My younger daughter and I were diagnosed with autism spectrum disorder (ASD) on the same day; she was 2 and I was 39. I didn’t suspect that she was autistic until she started having intense crying fits around 18 months old. I knew that these fits, often lasting 45 minutes, were not simply toddler tantrums. I felt helpless when I couldn’t calm her down. She would go through cycles of her body going limp or moving uncontrollably while she kicked and grunted. I knew I had to figure out why this was happening.
I wasn’t satisfied with the explanation I got from medical professionals who diagnosed her with a language disorder at 2 years old. They assumed her difficulty with communication was the only cause for these fits. So I spent hundreds of hours reading medical research on my own, which led me to discover that not only was she autistic, but I was too. We both needed restricted routines, had sensory issues, engaged in repetitive behaviors, and had difficulty with social interactions—all common traits of ASD. Her fits then had a name for me—autistic meltdowns.
But getting an ASD diagnosis wasn’t easy. Some thought that we didn’t look autistic enough. We didn’t always show the same stereotypical features of autism—flapping our hands, rocking back and forth, and making poor eye contact—that even medical professionals had come to expect.
About 90 percent of the struggles I experience with my autism are internal. Autistic women and girls tend to mask autistic traits, even unknowingly, by imitating how neurotypical females act in public. This masking is what often leads women and girls to be overlooked for an ASD diagnosis. One girl is diagnosed for every four boys, according to the Centers for Disease Control and Prevention (CDC).
Getting an ASD diagnosis changed our lives for the better. I was able to understand why I always felt so overwhelmed, had trouble attending social functions, and had difficulty when my routines were disrupted. I was able to better understand my younger daughter’s needs and arrange for her to get therapies to address them. She has since learned coping strategies to regulate her emotions and reduce her autistic meltdowns.
A year after we were diagnosed, my son got his own ASD diagnosis, also at 2 years old. His diagnosis was much easier to secure, even though he has low support needs compared to many others on the autism spectrum. The main difference was that he showed more of the stereotypical features of autism—hand flapping when he got excited and some trouble maintaining eye contact.
Most recently, my oldest daughter was diagnosed with provisional ASD as well as obsessive-compulsive disorder (OCD) and attention deficit/hyperactivity disorder (ADHD). As an autistic mom of three neurodiverse kids, I’m learning a little more each day how to better address their needs.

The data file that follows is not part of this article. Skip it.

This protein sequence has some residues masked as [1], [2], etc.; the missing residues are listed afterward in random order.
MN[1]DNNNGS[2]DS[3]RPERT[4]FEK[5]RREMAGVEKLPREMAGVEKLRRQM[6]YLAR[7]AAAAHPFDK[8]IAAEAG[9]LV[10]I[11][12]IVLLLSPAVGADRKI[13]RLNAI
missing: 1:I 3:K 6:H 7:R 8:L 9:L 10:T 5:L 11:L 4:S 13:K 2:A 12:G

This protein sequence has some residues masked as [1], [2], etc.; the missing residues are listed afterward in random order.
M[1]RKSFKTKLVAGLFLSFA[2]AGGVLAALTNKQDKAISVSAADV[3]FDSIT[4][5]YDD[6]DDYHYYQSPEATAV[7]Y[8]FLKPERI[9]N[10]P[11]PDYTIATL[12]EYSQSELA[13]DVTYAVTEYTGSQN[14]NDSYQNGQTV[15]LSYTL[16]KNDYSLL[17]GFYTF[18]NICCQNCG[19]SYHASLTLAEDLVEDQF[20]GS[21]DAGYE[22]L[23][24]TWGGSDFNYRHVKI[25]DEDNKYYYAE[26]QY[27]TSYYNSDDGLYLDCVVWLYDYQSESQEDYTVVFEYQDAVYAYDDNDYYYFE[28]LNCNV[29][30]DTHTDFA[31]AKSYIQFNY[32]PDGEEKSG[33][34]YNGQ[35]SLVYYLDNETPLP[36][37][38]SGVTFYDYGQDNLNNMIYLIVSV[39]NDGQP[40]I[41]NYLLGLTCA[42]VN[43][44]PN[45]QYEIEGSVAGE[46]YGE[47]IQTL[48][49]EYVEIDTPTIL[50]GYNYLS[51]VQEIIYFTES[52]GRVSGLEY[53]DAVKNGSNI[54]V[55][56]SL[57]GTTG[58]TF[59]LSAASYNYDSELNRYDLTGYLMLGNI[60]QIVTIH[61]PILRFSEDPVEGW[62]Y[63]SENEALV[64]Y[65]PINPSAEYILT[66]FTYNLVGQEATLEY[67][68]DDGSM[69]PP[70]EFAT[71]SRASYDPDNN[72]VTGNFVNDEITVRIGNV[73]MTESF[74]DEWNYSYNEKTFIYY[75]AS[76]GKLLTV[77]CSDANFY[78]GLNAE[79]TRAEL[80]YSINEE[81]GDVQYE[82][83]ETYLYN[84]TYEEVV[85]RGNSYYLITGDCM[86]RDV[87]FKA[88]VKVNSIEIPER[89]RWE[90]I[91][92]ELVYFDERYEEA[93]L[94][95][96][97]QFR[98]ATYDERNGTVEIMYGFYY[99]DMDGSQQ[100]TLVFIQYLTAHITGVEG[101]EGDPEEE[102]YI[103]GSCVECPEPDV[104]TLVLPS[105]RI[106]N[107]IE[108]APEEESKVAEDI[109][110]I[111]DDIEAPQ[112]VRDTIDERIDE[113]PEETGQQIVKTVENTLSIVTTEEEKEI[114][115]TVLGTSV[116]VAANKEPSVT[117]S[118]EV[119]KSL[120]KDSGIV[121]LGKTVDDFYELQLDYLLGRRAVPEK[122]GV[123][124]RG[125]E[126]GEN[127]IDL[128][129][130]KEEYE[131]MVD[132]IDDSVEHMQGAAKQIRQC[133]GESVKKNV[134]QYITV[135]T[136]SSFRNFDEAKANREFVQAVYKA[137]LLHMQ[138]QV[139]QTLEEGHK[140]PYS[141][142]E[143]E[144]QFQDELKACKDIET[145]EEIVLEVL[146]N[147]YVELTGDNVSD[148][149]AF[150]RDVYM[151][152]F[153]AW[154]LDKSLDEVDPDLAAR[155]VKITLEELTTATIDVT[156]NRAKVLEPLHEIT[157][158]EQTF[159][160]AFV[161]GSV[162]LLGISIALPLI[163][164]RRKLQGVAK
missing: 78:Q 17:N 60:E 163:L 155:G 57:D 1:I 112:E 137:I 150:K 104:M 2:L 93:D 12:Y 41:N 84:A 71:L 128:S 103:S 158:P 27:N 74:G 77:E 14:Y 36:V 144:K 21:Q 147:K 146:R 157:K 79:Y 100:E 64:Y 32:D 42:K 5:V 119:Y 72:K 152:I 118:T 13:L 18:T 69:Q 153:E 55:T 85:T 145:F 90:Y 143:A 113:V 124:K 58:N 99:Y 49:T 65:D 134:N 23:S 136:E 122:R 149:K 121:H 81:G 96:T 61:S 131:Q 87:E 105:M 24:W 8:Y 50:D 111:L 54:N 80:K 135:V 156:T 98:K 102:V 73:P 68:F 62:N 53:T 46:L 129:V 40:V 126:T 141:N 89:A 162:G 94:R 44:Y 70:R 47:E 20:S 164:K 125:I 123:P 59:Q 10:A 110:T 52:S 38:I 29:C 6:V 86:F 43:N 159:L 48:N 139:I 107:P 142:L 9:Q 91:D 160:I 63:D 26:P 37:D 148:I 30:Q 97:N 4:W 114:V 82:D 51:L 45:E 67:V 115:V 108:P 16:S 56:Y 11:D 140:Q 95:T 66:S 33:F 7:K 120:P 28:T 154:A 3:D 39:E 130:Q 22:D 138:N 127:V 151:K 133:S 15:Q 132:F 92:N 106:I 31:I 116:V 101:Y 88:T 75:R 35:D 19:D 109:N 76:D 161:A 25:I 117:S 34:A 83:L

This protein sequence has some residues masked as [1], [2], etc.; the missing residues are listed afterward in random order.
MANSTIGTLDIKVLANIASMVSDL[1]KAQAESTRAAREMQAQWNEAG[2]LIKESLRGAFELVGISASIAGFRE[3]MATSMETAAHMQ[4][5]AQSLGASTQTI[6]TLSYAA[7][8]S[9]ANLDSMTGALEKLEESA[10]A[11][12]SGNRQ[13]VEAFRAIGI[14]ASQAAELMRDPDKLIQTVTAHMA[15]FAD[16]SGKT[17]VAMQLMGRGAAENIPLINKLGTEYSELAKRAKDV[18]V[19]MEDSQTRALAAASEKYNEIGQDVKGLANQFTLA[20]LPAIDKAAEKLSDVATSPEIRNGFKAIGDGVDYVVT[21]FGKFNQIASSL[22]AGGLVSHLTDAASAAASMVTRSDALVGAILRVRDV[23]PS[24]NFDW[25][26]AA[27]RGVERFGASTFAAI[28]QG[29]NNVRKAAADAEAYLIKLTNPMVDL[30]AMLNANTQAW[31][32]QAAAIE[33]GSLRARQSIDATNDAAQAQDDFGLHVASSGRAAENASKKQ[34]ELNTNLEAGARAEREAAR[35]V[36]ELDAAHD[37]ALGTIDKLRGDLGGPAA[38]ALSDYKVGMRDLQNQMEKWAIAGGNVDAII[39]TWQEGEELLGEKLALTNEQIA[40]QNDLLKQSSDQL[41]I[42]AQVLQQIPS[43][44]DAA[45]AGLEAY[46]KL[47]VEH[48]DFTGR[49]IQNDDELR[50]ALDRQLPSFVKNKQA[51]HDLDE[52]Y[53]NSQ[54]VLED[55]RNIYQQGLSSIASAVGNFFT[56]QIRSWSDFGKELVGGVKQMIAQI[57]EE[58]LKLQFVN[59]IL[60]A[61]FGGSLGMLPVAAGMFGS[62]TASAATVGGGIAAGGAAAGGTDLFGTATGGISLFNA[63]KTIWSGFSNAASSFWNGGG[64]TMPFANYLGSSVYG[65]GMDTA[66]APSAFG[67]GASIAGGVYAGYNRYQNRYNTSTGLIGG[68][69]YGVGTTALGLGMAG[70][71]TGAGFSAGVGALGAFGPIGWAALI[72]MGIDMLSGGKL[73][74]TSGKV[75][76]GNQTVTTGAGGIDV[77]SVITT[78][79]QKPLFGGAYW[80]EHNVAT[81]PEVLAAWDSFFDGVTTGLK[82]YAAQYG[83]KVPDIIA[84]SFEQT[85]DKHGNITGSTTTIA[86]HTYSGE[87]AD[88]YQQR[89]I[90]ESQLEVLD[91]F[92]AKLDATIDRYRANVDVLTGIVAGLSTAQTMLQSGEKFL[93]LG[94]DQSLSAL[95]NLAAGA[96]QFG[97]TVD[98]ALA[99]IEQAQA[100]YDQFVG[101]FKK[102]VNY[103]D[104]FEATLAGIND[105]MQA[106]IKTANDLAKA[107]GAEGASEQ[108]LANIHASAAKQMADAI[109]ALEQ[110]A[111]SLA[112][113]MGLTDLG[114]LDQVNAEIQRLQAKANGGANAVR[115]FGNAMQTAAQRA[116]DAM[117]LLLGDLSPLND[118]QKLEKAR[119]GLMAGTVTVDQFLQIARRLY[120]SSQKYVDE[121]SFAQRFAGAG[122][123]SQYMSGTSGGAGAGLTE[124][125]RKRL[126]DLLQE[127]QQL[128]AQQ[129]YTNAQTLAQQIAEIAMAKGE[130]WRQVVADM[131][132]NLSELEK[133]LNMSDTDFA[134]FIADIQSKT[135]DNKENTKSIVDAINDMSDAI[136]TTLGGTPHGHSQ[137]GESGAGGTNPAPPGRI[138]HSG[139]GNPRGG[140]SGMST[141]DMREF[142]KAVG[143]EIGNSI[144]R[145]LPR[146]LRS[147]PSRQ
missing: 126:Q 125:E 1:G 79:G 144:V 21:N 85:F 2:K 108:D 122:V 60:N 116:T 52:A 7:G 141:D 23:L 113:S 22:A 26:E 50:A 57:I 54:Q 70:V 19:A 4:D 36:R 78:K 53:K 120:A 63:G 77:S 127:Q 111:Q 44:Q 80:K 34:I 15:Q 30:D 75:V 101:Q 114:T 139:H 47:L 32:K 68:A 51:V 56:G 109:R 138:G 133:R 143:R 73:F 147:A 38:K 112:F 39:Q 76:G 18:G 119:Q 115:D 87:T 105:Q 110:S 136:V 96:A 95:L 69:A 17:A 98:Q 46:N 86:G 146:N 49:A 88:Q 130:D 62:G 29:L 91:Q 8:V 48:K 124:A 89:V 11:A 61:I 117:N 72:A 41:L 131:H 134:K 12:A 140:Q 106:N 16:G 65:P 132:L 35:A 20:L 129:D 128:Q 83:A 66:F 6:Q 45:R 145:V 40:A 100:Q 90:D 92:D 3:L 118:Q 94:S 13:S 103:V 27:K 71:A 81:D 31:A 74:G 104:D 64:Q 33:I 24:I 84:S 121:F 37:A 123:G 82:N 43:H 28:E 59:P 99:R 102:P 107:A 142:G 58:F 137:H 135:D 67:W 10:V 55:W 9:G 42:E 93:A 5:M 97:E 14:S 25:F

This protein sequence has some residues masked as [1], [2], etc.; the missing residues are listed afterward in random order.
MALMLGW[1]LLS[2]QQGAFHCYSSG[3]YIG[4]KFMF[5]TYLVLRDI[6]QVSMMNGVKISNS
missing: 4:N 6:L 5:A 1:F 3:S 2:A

I think in pictures and have vivid video memories that allow me to play memories in my imagination, a strength that helps me as a writer. My kids have excellent visual-spatial skills, which they use to build elaborate structures with Legos and put together complex puzzles. I want my kids to be proud of their strengths and think of their autism as part of their identity.
After my family was diagnosed, I was inspired to share our story to raise autism awareness and acceptance. As a writer, I want my kids to read other stories with characters like them so they can see themselves in books. When I couldn’t find books like this, I wrote my own children’s picture book, Too Sticky! Sensory Issues with Autism, about an autistic girl with sensory issues. My main character, Holly, is a composite character based on both my own and my daughter’s experiences living with autism and sensory issues. I named my main character and two of my other characters in the book after my kids.
In Too Sticky!, Holly has to overcome her fear of sticky hands to participate in a second-grade slime experiment at school. Truth be told, I always had more trouble with sticky hands than my daughter, and I still don’t like touching slime. I hope that autistic kids can relate to Holly’s experiences and that other kids will have a better understanding of what it is like to live with autism and sensory issues.
We’ve spent a lot of time lately reading books as a family. Like many parents under stay-at-home orders due to the COVID-19 pandemic, my husband and I are working full time with our kids also at home. The demands of our jobs haven’t given us a lot more free time, but spending time at home as a family has strengthened the bond between us and our kids. We complete school assignments, put together puzzles, practice Taekwondo, play in our wooded yard, and ride bikes on our neighborhood bike path. While I wait for the time of the coronavirus to end, I’m enjoying my time as a mother at home with my three children. We’re staying safe in the comfort of our home.
Jen Malia is associate professor of English at Norfolk State University and the author of Too Sticky! Sensory Issues with Autism, published in April 2020 with Albert Whitman. She has appeared on “Parenting on the Spectrum” for NPR’s With Good Reason. She has written essays for The New York Times, The Washington Post, New York Magazine, Catapult, Woman’s Day, Glamour, SELF, and others. Her essays have also been published in The New York Times: Understanding Autism. She lives in Virginia Beach with her husband and three kids. You can find her on Twitter and Instagram or on her website.